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Foreign Investment in Belarus: Mission Possible

Last week, the Ministry of Transport of Belarus and the Belavia national air carrier revealed that they have been negotiating with Boeing.

Minsk is proposing to Boeing that it participates in the reconstruction of the Minsk aircraft repair plant and...


Belavia and Boeing Signing an Agreement. Photo: Tut.by

Last week, the Ministry of Transport of Belarus and the Belavia national air carrier revealed that they have been negotiating with Boeing.

Minsk is proposing to Boeing that it participates in the reconstruction of the Minsk aircraft repair plant and help establish a Boeing maintenance hub in that nation’s capital.

In May a new Swiss investment project – a railroad engine and car plant – opened in Fanipal near Minsk. At the same time another EU firm – Czech Papcel – received approval to start construction on a major paper mill in Shklou.

For some opponents of the current Belarusian government these developments would appear to be a form of silent collaboration between Western business and “last European dictatorship”. In reality Belarusians are in need of economic development, regardless of who rules the country. Widespread poverty and the prevailing backwardness that exists in Belarus presently only helps promote populism and, by extension, the tyranny that props the whole system up. Investing isn’t the only way to get involved in the market. Many people find careers within the market. Many stockbrokers make a good living, as do financial advisors.

The EU has no need for a poor dysfunctional state on its borders, regardless if its political regime or the degree to which it is or is not considered pro-Western.

New Production in Two Years

As the story of a major Swiss company Stadler Group shows, foreign investors can indeed sucessfully work in Belarus. The company’s work in the country began when Belarusian Railways bought a few new electrical trains from them. After concluding their successful deal, the CEO of the company, Peter Spuhler, came up with the idea to manufacture their trains in Belarus.

In July 2012, the Belarusian government and the Stadler Group founded the open joint-stock company Stadler Minsk. The Belarusian state contributed the assets of Belkamunmash, a publicly-owned company that produces urban electric transportation vehicles, and some land. Stadler contributed a majority of the funds for the new company’s launch and received 60% of its shares as a result. The construction of a new production facility for “Swiss trains” in Fanipal began over a year ago in April 2013.

TheSuch rapid implementation of this deal may impress those who think that Belarus is a bad place for doing business. Spuhler named three reasons for their decision to create train production facilities in Belarus. First and foremost, of course, was Belarusian Railways’ interest in their products that led to the sale of Swiss trains. A second element that attracted the Swiss company was the availability of an established local partner – Belakamunmash ​– to help launch the project. The third item that attracted them to seriously consider opening up a manufacturing facility was the opportunities that Belarus presented the company as it seeks to access the markets of Russia and Kazakhstan through the Customs Union.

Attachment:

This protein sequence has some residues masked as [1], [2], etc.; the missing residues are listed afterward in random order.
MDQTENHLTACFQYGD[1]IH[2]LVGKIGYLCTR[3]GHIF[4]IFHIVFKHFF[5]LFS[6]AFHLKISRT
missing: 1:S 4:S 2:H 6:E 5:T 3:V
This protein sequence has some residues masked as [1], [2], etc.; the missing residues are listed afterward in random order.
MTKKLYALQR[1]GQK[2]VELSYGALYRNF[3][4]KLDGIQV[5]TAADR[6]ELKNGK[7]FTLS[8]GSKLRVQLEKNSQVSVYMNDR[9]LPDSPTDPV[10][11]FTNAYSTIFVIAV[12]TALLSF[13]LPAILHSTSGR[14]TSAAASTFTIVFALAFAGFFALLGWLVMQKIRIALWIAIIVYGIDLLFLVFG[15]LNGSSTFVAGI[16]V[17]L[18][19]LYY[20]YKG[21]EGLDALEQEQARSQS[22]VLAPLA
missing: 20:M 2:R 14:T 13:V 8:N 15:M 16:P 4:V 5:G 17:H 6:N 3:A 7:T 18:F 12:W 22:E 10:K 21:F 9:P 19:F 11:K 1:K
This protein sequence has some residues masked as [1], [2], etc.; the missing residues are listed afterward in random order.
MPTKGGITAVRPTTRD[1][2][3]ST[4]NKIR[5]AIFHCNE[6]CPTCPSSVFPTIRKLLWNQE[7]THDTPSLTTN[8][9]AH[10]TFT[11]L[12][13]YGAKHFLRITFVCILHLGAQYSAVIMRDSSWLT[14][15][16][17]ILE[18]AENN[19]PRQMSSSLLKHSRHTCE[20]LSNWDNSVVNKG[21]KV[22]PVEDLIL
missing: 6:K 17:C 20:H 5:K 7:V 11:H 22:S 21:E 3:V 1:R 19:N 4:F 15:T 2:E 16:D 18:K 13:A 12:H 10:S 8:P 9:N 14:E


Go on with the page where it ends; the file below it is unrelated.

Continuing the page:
Yet there are other important aspects which make this success story appear so prosaic. The Belarusian leader Aliaksandr Lukashenka recently used to refer to the Stadler Group’s work in the country as a proverbial paragon that other foreign investors could, and should, follow.

“They brought new technology [to us], we did not have this kind of manufacturing earlier. They had not yet built the plant and had already signed contract to supply electric trains to Russia.” Lukashenka added. When Spuhler proposed to privatise Belkamunmash, Lukashenka gladly accepted, though not without reminding potential investors that the last word in such matters would always be his.

By now, the well-established Western firm has already invested about 50m euros in the country. The Director of Stadler Minsk, Uladzimir Karol, emphasises that a number of new technologies have arrived in Belarus. Yet so far production is essentially reduced to assembly, as almost 100% of blue prints for their construction come from abroad. According to Karol, due to their internal limitations, it could not be otherwise initially.

Investors on the Ground: More Positive Than Negative Opinions

Most investors who actually work in Belarus assess business climate rather favourably. The Representative Office of the German Economy in Belarus, a member of the German Union of the Chambers of Trade and Industry, published in June a survey of investors’ opinions on the ease of doing business in Belarus. 42 companies with mostly German investment responded to the questionnaire.